Football in Brazil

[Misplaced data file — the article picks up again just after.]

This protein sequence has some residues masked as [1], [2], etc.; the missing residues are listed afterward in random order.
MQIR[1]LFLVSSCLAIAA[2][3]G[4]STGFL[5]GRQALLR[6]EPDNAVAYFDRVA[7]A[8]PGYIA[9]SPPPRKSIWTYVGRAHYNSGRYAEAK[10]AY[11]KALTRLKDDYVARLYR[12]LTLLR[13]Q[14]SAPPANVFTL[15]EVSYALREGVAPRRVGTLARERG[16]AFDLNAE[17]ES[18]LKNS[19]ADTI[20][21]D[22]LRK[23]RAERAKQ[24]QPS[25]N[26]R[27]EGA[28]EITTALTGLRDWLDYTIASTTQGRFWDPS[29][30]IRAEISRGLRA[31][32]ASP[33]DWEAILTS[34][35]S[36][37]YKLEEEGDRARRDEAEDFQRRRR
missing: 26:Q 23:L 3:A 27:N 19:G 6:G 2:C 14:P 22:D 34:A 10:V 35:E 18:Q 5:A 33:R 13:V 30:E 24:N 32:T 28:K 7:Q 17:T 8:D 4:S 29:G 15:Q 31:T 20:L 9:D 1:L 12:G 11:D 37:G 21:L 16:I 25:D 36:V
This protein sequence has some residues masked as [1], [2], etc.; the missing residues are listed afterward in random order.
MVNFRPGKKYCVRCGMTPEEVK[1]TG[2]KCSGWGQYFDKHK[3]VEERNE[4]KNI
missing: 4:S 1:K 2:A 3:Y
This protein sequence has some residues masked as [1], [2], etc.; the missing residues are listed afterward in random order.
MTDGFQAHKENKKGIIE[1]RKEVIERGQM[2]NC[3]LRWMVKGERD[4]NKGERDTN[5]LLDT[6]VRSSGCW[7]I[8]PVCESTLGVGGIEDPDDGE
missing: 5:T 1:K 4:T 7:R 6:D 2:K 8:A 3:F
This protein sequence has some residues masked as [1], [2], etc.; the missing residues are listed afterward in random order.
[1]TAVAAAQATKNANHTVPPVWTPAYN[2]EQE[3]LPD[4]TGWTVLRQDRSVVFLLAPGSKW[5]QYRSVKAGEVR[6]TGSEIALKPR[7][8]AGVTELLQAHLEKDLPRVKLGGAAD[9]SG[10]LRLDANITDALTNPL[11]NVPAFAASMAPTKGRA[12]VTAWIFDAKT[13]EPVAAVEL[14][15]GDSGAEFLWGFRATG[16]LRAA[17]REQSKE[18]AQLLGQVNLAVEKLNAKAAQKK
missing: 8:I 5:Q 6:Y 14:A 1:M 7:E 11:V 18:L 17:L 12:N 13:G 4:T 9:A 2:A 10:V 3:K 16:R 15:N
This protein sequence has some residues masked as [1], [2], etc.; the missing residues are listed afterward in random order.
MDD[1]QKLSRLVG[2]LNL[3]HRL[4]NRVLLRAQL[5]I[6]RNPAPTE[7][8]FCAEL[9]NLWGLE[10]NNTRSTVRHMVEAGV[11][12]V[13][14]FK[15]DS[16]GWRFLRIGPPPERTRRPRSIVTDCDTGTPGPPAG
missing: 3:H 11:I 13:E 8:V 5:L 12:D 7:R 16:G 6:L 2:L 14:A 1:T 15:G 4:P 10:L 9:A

Brazil is a country that is known globally for the quality and success of both its football and footballers. It is also, however, a country that is less well regarded for its business and management practices. This chapter explores and documents the relationship between the two areas. Football dominates Brazilian life and is central to twentieth century ideas of heritage and culture. Yet, football in Brazil is a complex creature and one which, particularly outside of Brazil, is not widely understood. The somewhat arcane structure of Brazilian domestic football sees three pyramid structures running simultaneously. These are: (1) national, (2) regional, and (3) state-level, with all being organised by different bodies. Money in Brazilian football is clearly concentrated at the top of the game. The money in Brazilian football is, however, not enough to keep players in the Brazilian leagues. In 2016, 678 footballers moved abroad. This is up 10 per cent on the previous year, and now Brazil has around 14,591 sportsmen working abroad. Many of these players moved for low transfer fees and around half of the transfers were made outside of the FIFA Transfer Management System (TMS). There are very real concerns that the poor management practices associated with Brazilian football will damage the standing and level of the game. This chapter seeks to document failings and to move the conversation towards better practices in the future.